I don't think one can top Ulysses Grant's classic comment, in his discussion on Appomattox in his memoirs, “”I felt like anything rather than rejoicing at the downfall of a foe who had fought so long and valiantly, and had suffered so much for a cause, though that cause was, I believe, one of the worst for which a people ever fought, and one for which there was the least excuse” (p.735). ” I agree with you that the Civil War is not a morality play, it's more on the order of a Greek tragedy. You read the discussions of slavery in Madison's “Notes of Debates in the Federal Convention of 1787″ and you have Madison, a slaveholder and a Virginian, reporting, of himself “Mr. Madison thought it wrong to admit in the Constitution the idea that there could be property in men” (Debate for August 25, 1787) He had earlier stated that he saw the principle dividing force as being whether or not a state had slavery and the division was North/South rather than between large and small states. (Debate for June 30, 1787). The protections for slavery in the Constitution was the price demanded by South Carolina and Georgia for their support of the Constitution.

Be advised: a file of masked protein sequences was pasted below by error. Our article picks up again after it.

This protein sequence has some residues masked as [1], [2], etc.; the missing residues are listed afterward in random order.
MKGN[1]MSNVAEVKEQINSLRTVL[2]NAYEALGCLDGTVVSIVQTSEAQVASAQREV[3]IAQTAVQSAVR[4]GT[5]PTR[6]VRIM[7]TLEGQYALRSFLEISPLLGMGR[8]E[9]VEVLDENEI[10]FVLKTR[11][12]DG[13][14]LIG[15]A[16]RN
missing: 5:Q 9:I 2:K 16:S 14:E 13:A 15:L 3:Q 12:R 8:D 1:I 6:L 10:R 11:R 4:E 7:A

• Andrea Nov 13, 2009

    I find it interesting that being interested in the social, political, and economic aspects of the Civil War are classed as “PCM”. I think strictly focusing on the military campaigns misses out on a lot of what was going on in the country in the years leading up to That War and during it. The Late Unpleasantness didn't occur in a vacuum, after all.

    • Kevin Levin Nov 13, 2009

      It's absurd isn't it. Since when did it become problematic to want to try to understand one of the most important and complex events in American history from multiple perspectives? I would love to know who these historians are that shun or look down upon trying to understand the military side of the war. I just returned from a conference that includes one of the largest gatherings of Civil War historians and I can't remember hearing such a view. It's simply laughable.